Eighteen-year-old John Hunter Nemechek has something in common with the heavyweights of NASCAR.
He’s in the Chase.
Not the Chase for the Sprint Cup, but the Chase for the Camping World Trucks Series.
Adopting the blueprint of the Chase for Sprint Cup championship format, which has proved popular since its introduction in 2014, NASCAR implemented a playoff system in both the trucks and Xfinity Series this season.
And Nemechek, by virtue of his win at Atlanta, and Johnny Sauter, who won the season-opening race at Daytona, are the first two to qualify for the eight-driver, seven-race Chase in the trucks series.
“This means a lot to us as a team,” said Nemechek, who drives the unsponsored and modestly budgeted No. 8 Chevrolet, owned by his father, former Sprint Cup driver Joe Nemechek. “It shows what we can do as a smaller team that doesn’t have the budget that these other teams have.
“It shows if we focus what’s important in our trucks, we build really good trucks and if we utilize our resources, we know we can run up front and win races.”
The Toyota Tundra 250 at Kansas Speedway on Friday night should produce the third driver to lock in a Chase spot because Sprint Cup star Clint Bowyer is the only non-trucks regular in the field.
A year ago, six of the 23 trucks series races were won by Sprint Cup or Xfinity Series drivers, and Sprint Cup champion Kyle Busch won the trucks race at Martinsville, beating points-leader Nemechek to the checkered flag.
“I think it’s good for the sport in general, no matter what division it is,” Bowyer said of a Chase for all three series. “It’s a great platform. You win … or you also can do a good job in points, take care of your equipment, not make mistakes and race your way into that Chase race for a championship.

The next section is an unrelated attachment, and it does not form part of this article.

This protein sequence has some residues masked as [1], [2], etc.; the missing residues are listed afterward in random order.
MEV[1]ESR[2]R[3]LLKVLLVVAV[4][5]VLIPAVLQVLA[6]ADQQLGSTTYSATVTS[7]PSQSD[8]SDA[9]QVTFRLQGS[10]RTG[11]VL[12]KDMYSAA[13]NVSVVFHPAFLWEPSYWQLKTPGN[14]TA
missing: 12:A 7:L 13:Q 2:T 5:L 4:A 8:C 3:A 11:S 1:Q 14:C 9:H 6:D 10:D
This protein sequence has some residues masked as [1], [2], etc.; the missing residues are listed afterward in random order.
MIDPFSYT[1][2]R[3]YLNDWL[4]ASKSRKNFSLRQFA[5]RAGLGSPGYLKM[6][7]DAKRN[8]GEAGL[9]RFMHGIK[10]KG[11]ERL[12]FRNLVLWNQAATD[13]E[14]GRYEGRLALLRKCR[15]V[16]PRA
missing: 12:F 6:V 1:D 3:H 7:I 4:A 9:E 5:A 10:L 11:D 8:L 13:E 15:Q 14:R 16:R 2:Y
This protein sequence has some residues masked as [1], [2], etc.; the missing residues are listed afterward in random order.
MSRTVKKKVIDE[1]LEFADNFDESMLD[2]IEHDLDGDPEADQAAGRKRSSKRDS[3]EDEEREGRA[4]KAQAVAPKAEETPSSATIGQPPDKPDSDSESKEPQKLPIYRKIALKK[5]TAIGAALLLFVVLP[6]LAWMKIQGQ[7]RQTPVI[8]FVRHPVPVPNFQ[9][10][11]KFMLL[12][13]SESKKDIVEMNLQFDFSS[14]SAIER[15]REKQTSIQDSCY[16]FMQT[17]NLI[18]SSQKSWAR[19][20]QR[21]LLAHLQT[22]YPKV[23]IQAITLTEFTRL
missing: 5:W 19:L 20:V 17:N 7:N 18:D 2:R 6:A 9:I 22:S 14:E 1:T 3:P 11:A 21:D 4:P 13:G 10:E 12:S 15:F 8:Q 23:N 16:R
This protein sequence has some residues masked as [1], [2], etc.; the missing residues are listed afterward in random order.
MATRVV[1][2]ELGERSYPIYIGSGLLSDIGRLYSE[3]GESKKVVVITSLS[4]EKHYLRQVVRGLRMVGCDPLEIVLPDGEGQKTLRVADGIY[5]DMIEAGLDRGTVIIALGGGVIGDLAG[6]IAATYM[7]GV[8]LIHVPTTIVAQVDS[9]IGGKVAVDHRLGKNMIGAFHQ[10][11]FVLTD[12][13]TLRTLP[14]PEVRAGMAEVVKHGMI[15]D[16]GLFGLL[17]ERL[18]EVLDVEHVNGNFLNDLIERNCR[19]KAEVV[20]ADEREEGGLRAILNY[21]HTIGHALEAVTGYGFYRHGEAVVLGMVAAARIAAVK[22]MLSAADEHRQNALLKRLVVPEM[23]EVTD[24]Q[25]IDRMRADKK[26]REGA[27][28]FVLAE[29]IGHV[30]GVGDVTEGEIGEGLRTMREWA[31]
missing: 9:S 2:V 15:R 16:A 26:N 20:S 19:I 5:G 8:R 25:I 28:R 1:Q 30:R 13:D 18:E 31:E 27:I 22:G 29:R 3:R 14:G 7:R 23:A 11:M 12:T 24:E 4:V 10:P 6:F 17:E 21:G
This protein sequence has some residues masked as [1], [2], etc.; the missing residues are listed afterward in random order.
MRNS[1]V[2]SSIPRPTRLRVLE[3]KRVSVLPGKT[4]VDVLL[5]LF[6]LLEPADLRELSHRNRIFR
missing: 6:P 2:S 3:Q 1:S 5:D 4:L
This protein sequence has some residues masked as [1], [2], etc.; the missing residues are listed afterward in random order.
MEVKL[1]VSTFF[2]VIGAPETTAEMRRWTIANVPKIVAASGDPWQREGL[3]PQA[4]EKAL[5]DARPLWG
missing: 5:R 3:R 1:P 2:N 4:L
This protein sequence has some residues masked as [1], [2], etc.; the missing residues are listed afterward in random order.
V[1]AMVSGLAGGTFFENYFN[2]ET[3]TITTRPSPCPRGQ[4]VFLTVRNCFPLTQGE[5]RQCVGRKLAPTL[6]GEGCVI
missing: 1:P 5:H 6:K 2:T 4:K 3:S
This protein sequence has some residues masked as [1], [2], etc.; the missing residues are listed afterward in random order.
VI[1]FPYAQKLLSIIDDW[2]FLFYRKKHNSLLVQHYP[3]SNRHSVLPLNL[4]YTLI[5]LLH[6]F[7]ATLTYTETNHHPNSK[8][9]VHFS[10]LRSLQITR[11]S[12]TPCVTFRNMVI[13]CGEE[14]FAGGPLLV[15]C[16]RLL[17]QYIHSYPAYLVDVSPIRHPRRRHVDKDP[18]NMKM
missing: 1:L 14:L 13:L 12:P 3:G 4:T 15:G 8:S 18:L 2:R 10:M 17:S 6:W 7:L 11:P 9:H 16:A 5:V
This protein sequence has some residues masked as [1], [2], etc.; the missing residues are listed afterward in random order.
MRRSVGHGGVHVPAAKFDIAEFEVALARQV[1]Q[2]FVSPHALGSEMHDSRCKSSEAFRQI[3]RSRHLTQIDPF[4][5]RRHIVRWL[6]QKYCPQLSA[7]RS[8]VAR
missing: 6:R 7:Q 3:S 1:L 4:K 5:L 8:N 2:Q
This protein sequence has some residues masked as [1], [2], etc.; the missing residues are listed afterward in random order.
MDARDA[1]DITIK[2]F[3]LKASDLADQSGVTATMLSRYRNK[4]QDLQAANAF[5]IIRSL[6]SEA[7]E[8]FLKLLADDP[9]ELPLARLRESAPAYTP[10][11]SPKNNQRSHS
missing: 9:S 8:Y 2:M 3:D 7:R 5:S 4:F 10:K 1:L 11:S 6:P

“Ultimately, fast trucks, fast drivers, fast teams will get into that Chase ...Now that they have that, it’s going to be that much more competitive and more competitive to watch.”
The seven-race trucks Chase will begin at New Hampshire on Sept. 24 and feature two elimination rounds. The first round, called the Round of 8, will include New Hampshire, Las Vegas and Talladega. Drivers who win in the Round of 8 automatically advance to the Round of 6 at Martinsville, Texas and Phoenix. The remaining available positions — one through six — that have not been filled by wins will be filled on points.
Drivers who win a race in the Round of 6 automatically advance to the Championship 4 at Miami Homestead, with the remaining available positions — one through four — that have not been filled by wins will be filled on points. The highest finishing Championship 4 driver will win the points championship.
There’s a downside, to this, too. A driver who has dominated the regular season and would have won the championship based totally on points, could have one bad race in the Round of 8 or Round of 6 and be eliminated before Homestead.
“Some drivers like it, some don’t,” said trucks rookie Rico Abreu. “You could win 10 races and be eliminated before the final round. That’s how things fall sometimes. Hopefully, we can win a race and get to that final round at Homestead.”